Schoharie County supervisors will be informing state officials by mail that the county will not spend a dime enforcing the state’s new gun control law.
Anger and resentment have been growing in the rural county ever since Gov. Andrew Cuomo and the state Legislature rushed passage of the NY SAFE Act in January with no debate or public hearings, and county officials had harsh words for the law they see as both an unfunded mandate and intrusion on people’s rights.
Supervisor Larry Bradt, R-Carlisle, offered two resolutions during the board’s monthly meeting Friday, one to defy enforcement of the law and the other to demand Assemblyman Peter Lopez, R-Schoharie, and Sen. James Seward, R-Oneonta, vote “no” on any state budget proposal that includes money to enforce the law.
Both were approved following discussion that drew applause from residents attending the meeting.
The NY Secure Ammunition and Firearms Enforcement Act, or SAFE Act, made New York the first state to ban magazines that hold more than seven rounds while requiring a background check for ammunition purchases.
It establishes a five-year recertification of pistol permits and orders mental health professionals to report to officials when patients give reason to believe they might harm others or themselves — reports that could then be cross-checked with a new gun registration database.
If the state finds out that person has a license and a gun, “the license will be suspended and law enforcement will be authorized to remove the person’s firearm,” according to an outline of the law’s provisions on Cuomo’s website.
Guns considered “assault weapons” that are already in the possession of residents have to be registered with the state within one year and then re-registered every five years.
Friday’s discussion in Schoharie yielded the most defiance yet among the local governments in the Capital Region that have voiced concern over the new law.
Bradt said by his count, 50 New York counties have voiced opposition to the law and he’s received dozens of letters from military veterans saying they feel betrayed by the state government.
Resolutions opposing the NY SAFE Act have been approved in Fulton, Montgomery and Saratoga counties and legislators in Schenectady County recently supported a measure asking the state to revisit the law and conduct public hearings.
Bradt criticized what he believes are the state’s unchecked intrusions. He pointed to legislation now being considered in Albany that would require any gun owner to acquire a $1 million liability insurance policy.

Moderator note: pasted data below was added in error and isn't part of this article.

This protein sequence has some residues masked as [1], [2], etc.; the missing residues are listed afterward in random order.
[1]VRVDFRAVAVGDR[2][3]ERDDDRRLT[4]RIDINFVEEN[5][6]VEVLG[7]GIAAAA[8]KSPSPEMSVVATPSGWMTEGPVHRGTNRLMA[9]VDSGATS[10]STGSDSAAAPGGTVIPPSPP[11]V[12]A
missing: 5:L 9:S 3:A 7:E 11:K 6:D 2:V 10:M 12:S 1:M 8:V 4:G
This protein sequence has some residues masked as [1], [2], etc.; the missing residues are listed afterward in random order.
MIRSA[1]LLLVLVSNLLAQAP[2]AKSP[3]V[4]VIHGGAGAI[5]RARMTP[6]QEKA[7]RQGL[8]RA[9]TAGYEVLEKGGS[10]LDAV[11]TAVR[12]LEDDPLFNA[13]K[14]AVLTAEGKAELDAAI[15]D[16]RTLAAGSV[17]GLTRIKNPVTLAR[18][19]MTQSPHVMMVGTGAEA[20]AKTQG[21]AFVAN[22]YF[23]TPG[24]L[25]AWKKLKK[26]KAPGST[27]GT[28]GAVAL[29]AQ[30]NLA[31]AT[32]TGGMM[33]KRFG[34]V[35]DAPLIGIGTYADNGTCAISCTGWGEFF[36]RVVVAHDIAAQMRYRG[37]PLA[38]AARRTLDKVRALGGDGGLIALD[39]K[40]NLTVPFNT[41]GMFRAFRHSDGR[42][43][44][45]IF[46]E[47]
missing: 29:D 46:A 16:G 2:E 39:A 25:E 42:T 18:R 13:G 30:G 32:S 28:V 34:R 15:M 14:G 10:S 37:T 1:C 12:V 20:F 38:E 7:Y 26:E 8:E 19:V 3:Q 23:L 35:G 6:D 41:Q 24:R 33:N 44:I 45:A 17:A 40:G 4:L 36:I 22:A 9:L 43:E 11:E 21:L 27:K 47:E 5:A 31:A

Bradt said estimates from insurance agents put the annual cost of such a policy at $1,600 to $2,200.
“So what they’re trying to do is price our rights way from us,” he said.
Several supervisors criticized the governor for invoking a “message of necessity” provision allowing the state to bypass public input on the law — and they contend numerous state legislators didn’t even read the bill before voting on it.
Supervisor Gene Milone, D-Schoharie, said Schoharie County has to take a stand against unfunded mandates. “It’s time to stand up and say no,” he said.
Supervisor Daniel Singletary, R-Jefferson, said he was sympathetic to the cause but couldn’t support the measure for fear of violating his oath of office. He said he believes county supervisors derive their authority from New York state government.
“It’s an extraordinary step … and I think the ramifications can be even more extraordinary,” he said.
Supervisor Earl Van Wormer III, R-Esperance, said “home rule,” a principle in New York state government that allows municipal governments to make their own decisions, should prevail.
“For us to choose not to enforce, that should be our right. This is a home-rule state,” he said. “They wanted to do this. … They circumvented all their normal procedures, let them enforce the law.”
Supervisor Robert Mann Jr., R-Blenheim, said he agreed with the sentiment but suggested the county board ask Sheriff Tony Desmond for his thoughts before deciding. “Normally, we’ve never asked the sheriff not to enforce a state law,” he said.
Desmond, a retired state trooper and veteran, said he not only agreed with the board but urged them to take their resolution a step further.
He said the law would still be bad even if it were passed with public comment.
“It’s a piece of garbage no matter how long it took to pass it,” Desmond said.
He said it’s the right of the people of Schoharie County to possess guns so long as they are not used for illegal purposes, and he suggested the county assure residents their local government is behind them.
“I think we need to state the stand that we are not going to let the state take guns away from them … we’re not going to let anybody take them,” Desmond said before the board room erupted in applause.